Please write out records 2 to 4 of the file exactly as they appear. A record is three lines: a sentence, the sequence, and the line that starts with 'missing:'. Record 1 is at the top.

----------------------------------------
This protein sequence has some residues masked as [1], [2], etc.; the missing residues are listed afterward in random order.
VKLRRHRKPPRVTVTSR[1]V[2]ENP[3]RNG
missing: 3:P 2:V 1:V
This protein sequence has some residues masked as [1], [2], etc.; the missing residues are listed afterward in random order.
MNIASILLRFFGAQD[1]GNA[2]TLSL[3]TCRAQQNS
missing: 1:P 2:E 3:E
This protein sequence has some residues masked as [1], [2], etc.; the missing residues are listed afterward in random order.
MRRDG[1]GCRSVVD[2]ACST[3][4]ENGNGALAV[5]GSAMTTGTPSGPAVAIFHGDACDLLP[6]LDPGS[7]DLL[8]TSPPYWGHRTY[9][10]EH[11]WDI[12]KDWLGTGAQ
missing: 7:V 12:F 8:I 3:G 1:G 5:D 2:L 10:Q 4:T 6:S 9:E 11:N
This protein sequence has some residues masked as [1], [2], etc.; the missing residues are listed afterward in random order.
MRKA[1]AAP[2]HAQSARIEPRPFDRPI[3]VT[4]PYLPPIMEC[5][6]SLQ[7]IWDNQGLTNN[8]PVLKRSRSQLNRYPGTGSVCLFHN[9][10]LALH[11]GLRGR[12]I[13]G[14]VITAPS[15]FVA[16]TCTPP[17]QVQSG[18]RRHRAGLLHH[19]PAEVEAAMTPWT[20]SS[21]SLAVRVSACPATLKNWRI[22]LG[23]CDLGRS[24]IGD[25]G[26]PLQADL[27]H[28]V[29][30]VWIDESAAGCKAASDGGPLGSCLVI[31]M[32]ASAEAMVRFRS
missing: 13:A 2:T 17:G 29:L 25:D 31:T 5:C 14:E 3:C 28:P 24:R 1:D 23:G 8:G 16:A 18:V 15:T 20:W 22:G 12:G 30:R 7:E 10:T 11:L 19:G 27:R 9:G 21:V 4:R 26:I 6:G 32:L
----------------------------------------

This protein sequence has some residues masked as [1], [2], etc.; the missing residues are listed afterward in random order.
MNIASILLRFFGAQD[1]GNA[2]TLSL[3]TCRAQQNS
missing: 1:P 2:E 3:E
This protein sequence has some residues masked as [1], [2], etc.; the missing residues are listed afterward in random order.
MRRDG[1]GCRSVVD[2]ACST[3][4]ENGNGALAV[5]GSAMTTGTPSGPAVAIFHGDACDLLP[6]LDPGS[7]DLL[8]TSPPYWGHRTY[9][10]EH[11]WDI[12]KDWLGTGAQ
missing: 7:V 12:F 8:I 3:G 1:G 5:D 2:L 10:Q 4:T 6:S 9:E 11:N
This protein sequence has some residues masked as [1], [2], etc.; the missing residues are listed afterward in random order.
MRKA[1]AAP[2]HAQSARIEPRPFDRPI[3]VT[4]PYLPPIMEC[5][6]SLQ[7]IWDNQGLTNN[8]PVLKRSRSQLNRYPGTGSVCLFHN[9][10]LALH[11]GLRGR[12]I[13]G[14]VITAPS[15]FVA[16]TCTPP[17]QVQSG[18]RRHRAGLLHH[19]PAEVEAAMTPWT[20]SS[21]SLAVRVSACPATLKNWRI[22]LG[23]CDLGRS[24]IGD[25]G[26]PLQADL[27]H[28]V[29][30]VWIDESAAGCKAASDGGPLGSCLVI[31]M[32]ASAEAMVRFRS
missing: 13:A 2:T 17:G 29:L 25:D 31:T 5:C 14:E 3:C 28:P 24:R 1:D 23:G 8:G 16:A 18:V 15:T 20:W 22:G 12:G 30:R 7:E 10:T 11:L 19:G 27:R 9:G 21:V 4:R 26:I 6:G 32:L